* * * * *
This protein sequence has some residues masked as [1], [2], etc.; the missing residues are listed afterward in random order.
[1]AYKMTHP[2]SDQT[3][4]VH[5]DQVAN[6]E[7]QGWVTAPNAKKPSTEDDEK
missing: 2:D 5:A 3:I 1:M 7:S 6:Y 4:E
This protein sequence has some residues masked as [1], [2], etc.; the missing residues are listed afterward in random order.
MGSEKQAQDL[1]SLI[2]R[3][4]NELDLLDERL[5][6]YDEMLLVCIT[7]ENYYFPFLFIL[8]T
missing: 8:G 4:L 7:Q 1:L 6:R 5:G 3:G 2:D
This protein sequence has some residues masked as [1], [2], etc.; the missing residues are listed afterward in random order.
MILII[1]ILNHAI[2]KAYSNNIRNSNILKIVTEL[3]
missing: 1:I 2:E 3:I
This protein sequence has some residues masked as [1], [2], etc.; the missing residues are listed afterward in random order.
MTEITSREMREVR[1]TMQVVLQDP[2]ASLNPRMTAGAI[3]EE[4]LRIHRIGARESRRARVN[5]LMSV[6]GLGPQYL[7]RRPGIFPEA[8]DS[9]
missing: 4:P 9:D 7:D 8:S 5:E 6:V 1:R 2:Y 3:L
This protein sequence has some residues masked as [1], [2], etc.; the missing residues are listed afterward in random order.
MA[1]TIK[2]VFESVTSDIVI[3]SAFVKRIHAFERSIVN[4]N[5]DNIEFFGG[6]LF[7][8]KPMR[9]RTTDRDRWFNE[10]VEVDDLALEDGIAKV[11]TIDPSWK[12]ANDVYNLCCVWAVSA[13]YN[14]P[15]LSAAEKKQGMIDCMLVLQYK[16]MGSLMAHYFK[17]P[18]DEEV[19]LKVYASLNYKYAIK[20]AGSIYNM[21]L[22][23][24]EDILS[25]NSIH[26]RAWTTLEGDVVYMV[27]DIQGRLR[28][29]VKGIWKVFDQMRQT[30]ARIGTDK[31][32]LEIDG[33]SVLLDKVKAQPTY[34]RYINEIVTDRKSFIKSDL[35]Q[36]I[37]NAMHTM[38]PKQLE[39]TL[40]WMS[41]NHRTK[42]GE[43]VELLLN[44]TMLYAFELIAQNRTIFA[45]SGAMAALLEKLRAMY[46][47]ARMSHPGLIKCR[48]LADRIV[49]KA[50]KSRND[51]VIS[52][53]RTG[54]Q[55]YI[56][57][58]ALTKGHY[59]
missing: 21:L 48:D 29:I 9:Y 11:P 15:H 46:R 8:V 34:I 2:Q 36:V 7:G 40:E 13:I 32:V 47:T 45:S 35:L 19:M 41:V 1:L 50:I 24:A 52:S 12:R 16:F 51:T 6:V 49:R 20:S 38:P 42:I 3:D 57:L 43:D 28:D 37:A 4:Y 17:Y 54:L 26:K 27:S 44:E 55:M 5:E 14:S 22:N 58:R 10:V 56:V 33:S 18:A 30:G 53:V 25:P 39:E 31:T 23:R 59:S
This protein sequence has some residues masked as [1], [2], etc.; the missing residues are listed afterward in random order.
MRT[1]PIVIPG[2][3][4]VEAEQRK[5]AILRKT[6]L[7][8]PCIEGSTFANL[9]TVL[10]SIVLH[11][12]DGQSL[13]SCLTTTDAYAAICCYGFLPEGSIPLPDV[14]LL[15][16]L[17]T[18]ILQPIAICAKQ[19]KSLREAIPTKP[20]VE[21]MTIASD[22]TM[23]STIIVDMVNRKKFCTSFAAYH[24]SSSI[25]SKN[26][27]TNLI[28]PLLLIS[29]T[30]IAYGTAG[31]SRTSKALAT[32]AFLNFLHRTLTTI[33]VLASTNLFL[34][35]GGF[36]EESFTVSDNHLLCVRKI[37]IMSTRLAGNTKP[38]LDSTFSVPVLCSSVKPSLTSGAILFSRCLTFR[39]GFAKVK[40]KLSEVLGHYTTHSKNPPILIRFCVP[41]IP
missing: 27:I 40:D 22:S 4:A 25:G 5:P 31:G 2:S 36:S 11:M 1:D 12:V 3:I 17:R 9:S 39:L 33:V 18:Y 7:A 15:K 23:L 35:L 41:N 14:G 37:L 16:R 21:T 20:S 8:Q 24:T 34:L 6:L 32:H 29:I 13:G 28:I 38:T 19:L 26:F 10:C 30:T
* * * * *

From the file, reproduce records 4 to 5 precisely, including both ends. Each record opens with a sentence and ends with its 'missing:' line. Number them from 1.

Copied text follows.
This protein sequence has some residues masked as [1], [2], etc.; the missing residues are listed afterward in random order.
MTEITSREMREVR[1]TMQVVLQDP[2]ASLNPRMTAGAI[3]EE[4]LRIHRIGARESRRARVN[5]LMSV[6]GLGPQYL[7]RRPGIFPEA[8]DS[9]
missing: 4:P 9:D 7:D 8:S 5:E 6:V 1:R 2:Y 3:L
This protein sequence has some residues masked as [1], [2], etc.; the missing residues are listed afterward in random order.
MA[1]TIK[2]VFESVTSDIVI[3]SAFVKRIHAFERSIVN[4]N[5]DNIEFFGG[6]LF[7][8]KPMR[9]RTTDRDRWFNE[10]VEVDDLALEDGIAKV[11]TIDPSWK[12]ANDVYNLCCVWAVSA[13]YN[14]P[15]LSAAEKKQGMIDCMLVLQYK[16]MGSLMAHYFK[17]P[18]DEEV[19]LKVYASLNYKYAIK[20]AGSIYNM[21]L[22][23][24]EDILS[25]NSIH[26]RAWTTLEGDVVYMV[27]DIQGRLR[28][29]VKGIWKVFDQMRQT[30]ARIGTDK[31][32]LEIDG[33]SVLLDKVKAQPTY[34]RYINEIVTDRKSFIKSDL[35]Q[36]I[37]NAMHTM[38]PKQLE[39]TL[40]WMS[41]NHRTK[42]GE[43]VELLLN[44]TMLYAFELIAQNRTIFA[45]SGAMAALLEKLRAMY[46][47]ARMSHPGLIKCR[48]LADRIV[49]KA[50]KSRND[51]VIS[52][53]RTG[54]Q[55]YI[56][57][58]ALTKGHY[59]
missing: 21:L 48:D 29:I 9:Y 11:P 15:H 46:R 8:V 34:I 2:Q 36:V 7:G 40:E 13:I 32:V 47:T 45:S 35:L 19:M 41:V 1:L 50:I 24:A 52:S 12:R 16:F 51:T 6:V 49:R 20:S 38:P 42:I 3:D 57:L 43:D 28:D 37:A 4:Y 17:Y 54:L 26:K 27:S 44:E 55:M 5:E 14:S 22:N 58:R 10:V 56:V 33:S 18:A 30:G 53:V 25:P 39:E 31:T 23:R 59:S